|US6741706 *||Jan 6, 1999||May 25, 2004||Lake Technology Limited||Audio signal processing method and apparatus|
|US6934593 *||Jun 12, 2002||Aug 23, 2005||Stmicroelectronics S.R.L.||Process for noise reduction, particularly for audio systems, device and computer program product therefor|
|US7228190 *||Jun 21, 2001||Jun 5, 2007||Color Kinetics Incorporated||Method and apparatus for controlling a lighting system in response to an audio input|
|US20010026513 *||May 15, 2001||Oct 4, 2001||Sony Corporation.||Reproducing and recording apparatus, decoding apparatus, recording apparatus, reproducing and recording method, decoding method and recording method|
|US20020037057 *||Oct 15, 2001||Mar 28, 2002||Kroeger Brian William||Adaptive weighting method for orthogonal frequency division multiplexed soft symbols using channel state information estimates|
|US20020072902 *||Nov 28, 2001||Jun 13, 2002||Alcatel||Adoptive storage of audio signals|
|US20020110264 *||Jan 28, 2002||Aug 15, 2002||David Sharoni||Video and audio content analysis system|
|US20020164151 *||May 1, 2001||Nov 7, 2002||Koninklijke Philips Electronics N.V.||Automatic content analysis and representation of multimedia presentations|
|US20030091194 *||Dec 7, 2000||May 15, 2003||Bodo Teichmann||Method and device for processing a stereo audio signal|
|US20030125933 *||Dec 10, 2002||Jul 3, 2003||Saunders William R.||Method and apparatus for accommodating primary content audio and secondary content remaining audio capability in the digital audio production process|
|US20040016338 *||Jul 24, 2002||Jan 29, 2004||Texas Instruments Incorporated||System and method for digitally processing one or more audio signals|
|US20040044525 *||Aug 30, 2002||Mar 4, 2004||Vinton Mark Stuart||Controlling loudness of speech in signals that contain speech and other types of audio material|
|US20040068412 *||Oct 3, 2002||Apr 8, 2004||Docomo Communications Laboratories Usa, Inc.||Energy-based nonuniform time-scale modification of audio signals|
|US20040073422 *||Oct 14, 2002||Apr 15, 2004||Simpson Gregory A.||Apparatus and methods for surreptitiously recording and analyzing audio for later auditioning and application|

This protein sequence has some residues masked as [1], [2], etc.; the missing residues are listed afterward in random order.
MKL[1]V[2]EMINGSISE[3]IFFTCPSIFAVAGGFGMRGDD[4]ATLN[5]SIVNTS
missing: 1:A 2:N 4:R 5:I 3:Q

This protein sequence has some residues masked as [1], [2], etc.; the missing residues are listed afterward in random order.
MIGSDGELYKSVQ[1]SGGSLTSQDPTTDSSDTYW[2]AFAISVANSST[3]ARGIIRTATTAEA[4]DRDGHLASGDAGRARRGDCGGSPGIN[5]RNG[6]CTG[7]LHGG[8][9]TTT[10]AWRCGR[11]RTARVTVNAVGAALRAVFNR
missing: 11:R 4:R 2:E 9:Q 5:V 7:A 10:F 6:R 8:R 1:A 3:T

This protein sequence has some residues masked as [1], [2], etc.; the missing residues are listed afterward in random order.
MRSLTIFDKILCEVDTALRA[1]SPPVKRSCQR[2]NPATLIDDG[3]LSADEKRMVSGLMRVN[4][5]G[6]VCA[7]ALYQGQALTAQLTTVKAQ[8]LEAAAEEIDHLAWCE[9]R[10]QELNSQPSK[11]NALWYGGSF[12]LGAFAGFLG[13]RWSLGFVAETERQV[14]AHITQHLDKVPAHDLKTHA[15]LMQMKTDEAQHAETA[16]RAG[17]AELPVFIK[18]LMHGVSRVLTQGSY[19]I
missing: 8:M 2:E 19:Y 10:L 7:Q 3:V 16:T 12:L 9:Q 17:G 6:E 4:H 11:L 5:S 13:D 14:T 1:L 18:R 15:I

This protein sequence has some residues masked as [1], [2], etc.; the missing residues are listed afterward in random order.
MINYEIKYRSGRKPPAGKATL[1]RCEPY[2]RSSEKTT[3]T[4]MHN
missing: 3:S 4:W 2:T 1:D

|US20040223543 *||May 5, 2004||Nov 11, 2004||Stanford University||Method for Fast Design of Multi-objective Frequency-shaping Equalizers|
|US20040252851 *||Feb 12, 2004||Dec 16, 2004||Mx Entertainment||DVD audio encoding using environmental audio tracks|
|US20040260540 *||Jun 20, 2003||Dec 23, 2004||Tong Zhang||System and method for spectrogram analysis of an audio signal|
|US20050080616 *||Jul 18, 2002||Apr 14, 2005||Johahn Leung||Recording a three dimensional auditory scene and reproducing it for the individual listener|
|WO2003017788A1||Aug 29, 2002||Mar 6, 2003||Jun Kashimura||Drink containing flower or herb flavor or flower or herb flavor extract|
|1||Carlos Avendano and Jean-Marc Jot: Ambience Extraction and Synthesis from Stereo Signals for Multi-Channel Audio Up-Mix; vol. II-1957-1960: © 2002 IEEE.|
|2||Carlos Avendano and Jean-Marc Jot: Ambience Extraction and Synthesis from Stereo Signals for Multi-Channel Audio Up-Mix; vol. II—1957-1960: © 2002 IEEE.|
|3||Carlos Avendano: Frequency-Domain Source Identification and Manipulation in Stereo Mixes for Enhancement, Suppression and Re-Panning Applications; 2003 IEEE Workshop on Applications of Signed Processing to Audio and Acoustics; Oct. 19-22, 2003, New Paltz, NY.|
|4||Jean-Marc Jot and Carlos Avendano: Spatial Enhancement of Audio Recordings; AES 23rd International Conference, Copenhagen, Denmark, May 23-25, 2003.|
|5||Sonic Focus Help Topics, Sonic Focus Product Description. http://sonicfocus.com/help/prod-desc.html.|
|6||Sonic Focus Help Topics, Sonic Focus Product Description. http://sonicfocus.com/help/prod—desc.html.|
|7||Sonic Focus Help Topics, Using Sonic Focus, http://sonicfocus.com/help/using-sf.html.|
|8||Sonic Focus Help Topics, Using Sonic Focus, http://sonicfocus.com/help/using—sf.html.|
|9||U.S. Appl. No. 10/163,158, filed Jun. 4, 2002, Avendano et al.|
|10||U.S. Appl. No. 10/163,168, filed Jun. 4, 2002, Avendano et al.|
|11||*||Yellin et al., Mulitchannel Signal Separation: Methods and Analysis, Jan. 1996, IEEE Transactions on Signal Processing, vol. 44, pp. 106-118.|
|Citing Patent||Filing date||Publication date||Applicant||Title|
|US20140337018 *||Dec 2, 2011||Nov 13, 2014||Hytera Communications Corp., Ltd.||Method and device for adaptively adjusting sound effect|
|U.S. Classification||704/206, 381/19, 381/17, 381/23, 381/307, 381/21, 381/22, 381/20, 381/1, 381/2, 381/18|
|Cooperative Classification||G10L19/26, G10L19/025|
|Aug 5, 2004||AS||Assignment|
Owner name: CREATIVE TECHNOLOGY LTD., SINGAPORE
Free format text: ASSIGNMENT OF ASSIGNORS INTEREST;ASSIGNORS:GOODWIN, MICHAEL;AVENDANO, CARLOS;SRIDHARAN, RAMKUMAR;AND OTHERS;SIGNING DATES FROM 20040713 TO 20040728;REEL/FRAME:015053/0285
|Jun 29, 2015||FPAY||Fee payment|
Year of fee payment: 4